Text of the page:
It’s hard to remember much of 1986’s ‘Top Gun’ beyond the soundtrack (Take my breath away), Tom Scott’s shots and the relationship between Kelly McGillis and Tom Cruise. During the 36 years that separate both films, everything has been diluted except Tom Cruise. The actor, who saw his popularity take off definitively with that film, has become the standard bearer of cinema as a show. He has recently stated that he will never release his work on a platform because his films are made for the cinema screen, the only space capable of giving the true dimension of his philosophy.
Because Top Gun Maverick has little to do with the original, that was a consumer work destined to whitewash the image of a North American army before a society that was still traumatized by the Vietnam War. And this is pure spectacle.
Now there is no clear political message or an exaltation of American values, in addition, special care has been taken to decontextualize a possible enemy, neither a flag nor an emblem or even a physical feature to which to place a label. Although due to the situation, one could speak of a mixture between Iran (plutonium enrichment factory) and North Korea.
The six of the gallows
For lovers of war movies, Top Gun Maverick will be a familiar product. It moves in the keys that Robert Aldrich imposed on his magnificent gallows twelve (1967): Impossible mission with little chance of success, motley crew with obvious rivalries, training to the limit to reach their potential, and finally executing the plan from which one always has to deviate. Namely, A solid but predictable script.
So if the film is differential it is by Tom Cruise, who does not have the imposing physical presence of Lee Marven, but does have a magnetism with the camera that links him to the greats of cinema (Robert Redford, Paul Newman…). The New Yorker, who is close to sixty (59), seems to have made a pact with the devil and makes the viewer doubt if so many years have really passed between one film and another. He shows off and boasts of an enviable physique and does not hesitate to take off his shirt to show it.
Cruise knows better than anyone what the viewer wants and he gives it to them: in the same film he is capable of showing himself as a tormented character, an irreducible rebel, a mature seducer and a man of honour. All with that carefree air that he connects with the public from the close-up in which he appears. It is a film by and for Tom Cruise.
The actor has pledged once again shooting the action scenes himself and it is something that is appreciated in a world where special effects could save you from the risks you take. All aerial shots are made inside a jet and it shows when it comes to giving credibility to the numerous aerial scenes of Top Gun: Maverick.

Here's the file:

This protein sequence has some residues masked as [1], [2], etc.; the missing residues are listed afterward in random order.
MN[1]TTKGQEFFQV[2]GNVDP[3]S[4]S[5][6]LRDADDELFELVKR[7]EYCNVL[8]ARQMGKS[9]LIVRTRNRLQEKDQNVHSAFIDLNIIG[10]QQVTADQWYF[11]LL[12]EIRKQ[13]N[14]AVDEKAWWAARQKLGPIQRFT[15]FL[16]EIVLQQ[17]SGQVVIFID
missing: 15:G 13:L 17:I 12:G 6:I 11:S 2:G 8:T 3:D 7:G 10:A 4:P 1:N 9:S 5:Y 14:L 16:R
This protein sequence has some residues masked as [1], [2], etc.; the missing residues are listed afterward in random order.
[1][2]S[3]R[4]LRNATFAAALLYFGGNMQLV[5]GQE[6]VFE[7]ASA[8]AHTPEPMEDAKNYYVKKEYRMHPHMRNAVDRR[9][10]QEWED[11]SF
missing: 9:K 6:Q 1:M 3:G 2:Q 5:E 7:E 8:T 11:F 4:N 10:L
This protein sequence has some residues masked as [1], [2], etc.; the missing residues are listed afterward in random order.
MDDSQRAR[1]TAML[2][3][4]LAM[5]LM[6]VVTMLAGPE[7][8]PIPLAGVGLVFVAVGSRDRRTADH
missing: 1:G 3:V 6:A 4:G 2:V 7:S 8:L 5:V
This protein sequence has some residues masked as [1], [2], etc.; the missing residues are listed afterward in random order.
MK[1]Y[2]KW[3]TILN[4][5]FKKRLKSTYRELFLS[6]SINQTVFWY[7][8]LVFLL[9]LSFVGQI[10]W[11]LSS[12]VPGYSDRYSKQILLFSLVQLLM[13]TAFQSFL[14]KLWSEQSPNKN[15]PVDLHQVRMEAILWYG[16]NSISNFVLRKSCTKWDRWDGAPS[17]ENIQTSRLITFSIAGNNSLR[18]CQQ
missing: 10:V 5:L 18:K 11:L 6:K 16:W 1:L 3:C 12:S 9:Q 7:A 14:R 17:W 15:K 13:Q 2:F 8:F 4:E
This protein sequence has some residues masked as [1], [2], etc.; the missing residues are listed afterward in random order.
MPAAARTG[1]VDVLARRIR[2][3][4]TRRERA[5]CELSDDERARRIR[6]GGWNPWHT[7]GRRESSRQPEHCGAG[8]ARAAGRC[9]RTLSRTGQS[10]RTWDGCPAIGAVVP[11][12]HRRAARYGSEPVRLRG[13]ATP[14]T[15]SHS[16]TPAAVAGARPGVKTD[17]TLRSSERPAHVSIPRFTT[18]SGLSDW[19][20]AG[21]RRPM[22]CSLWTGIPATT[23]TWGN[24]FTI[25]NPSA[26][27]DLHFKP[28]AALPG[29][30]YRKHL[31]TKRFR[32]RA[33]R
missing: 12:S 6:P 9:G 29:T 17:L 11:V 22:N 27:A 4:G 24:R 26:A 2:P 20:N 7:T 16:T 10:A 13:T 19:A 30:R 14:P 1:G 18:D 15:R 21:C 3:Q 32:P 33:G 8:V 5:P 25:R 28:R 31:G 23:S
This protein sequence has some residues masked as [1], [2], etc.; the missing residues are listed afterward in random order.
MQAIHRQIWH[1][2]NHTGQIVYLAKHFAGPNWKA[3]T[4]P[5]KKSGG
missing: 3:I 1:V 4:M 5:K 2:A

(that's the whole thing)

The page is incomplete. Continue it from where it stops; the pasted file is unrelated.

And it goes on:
If Tom Scott made the first one a visual delight, Joseph Kosinski it is not far behind. The director builds a film that does not let up, in which he pays homage to some of the scenes from the original, but he does it in a personal and intelligent way. He also has no qualms about borrowing from Lucas one of the most iconic scenes in cinema, the attack on the Death Star, and turns the planes into an extension of the characters, conveying to viewers the feelings of stress and fear that They suffer in combat. The use of the camera in these scenes is amazing.
A luxury cast
If Tom Cruise is the Sun King, the truth is that he does so accompanied by an excellent cast of stars. Among all of them, it is worth highlighting ValKilmer, Marvel’s antagonist in Top Gun. His voice problems stemming from throat cancer have been resolved in a smart and emotional way. He is a tribute to the enfant terrible of Hollywood.
This time Maverick’s partner, in the absence of Charlie (Kelly McGillis), is Jennifer Connelly. The actress performs, as usual, a great job to the point of making one wonder if he wasn’t also present in the first film. But no, she wasn’t.
Ed Harris, in the role of a tough naval admiral, Milles Tiller, Monica Barbaro, Glen Powell and John Hamm round out the cast. All the actors who are part of the flight team they were subjected to hard physical work, as Cruise refused to use CGI, they had to endure extreme shooting conditions inside the planes. An excellent physical tone that they show off in a football scene located on the beach, which pays homage to the iconic volleyball scene of the original.
A tall soundtrack
For the soundtrack of the film Cruise has had one of the greatest talents in cinema, Hans Zimmer, and with the composer of Top Gun, Harold Faltermeyer. Lady Gaga For his part, he gives voice to the main theme, Hold my Hand.
Top Gun: Maverick is a film that enhances the already legendary figure of Tom Cruise, where he shows off all the talents that have brought him to the top and, despite his unoriginal plot, manages to keep the viewer glued to their seat during its 137 minutes of duration. As entertainment right now it is unrivaled and it is a film to enjoy on the big screen, it has probably the best aerial combat sequences ever shot. And if anyone doubts whether it is plausible, just say that the P-51 that appears in a couple of scenes belongs to Tom Cruise himself, who flies it often.
We would like to say thanks to the writer of this post for this awesome material
Top Gun: Maverick, review. A sequel that surpasses the original
Take a look at our social media accounts and other related pageshttps://kjovi.com/related-pages/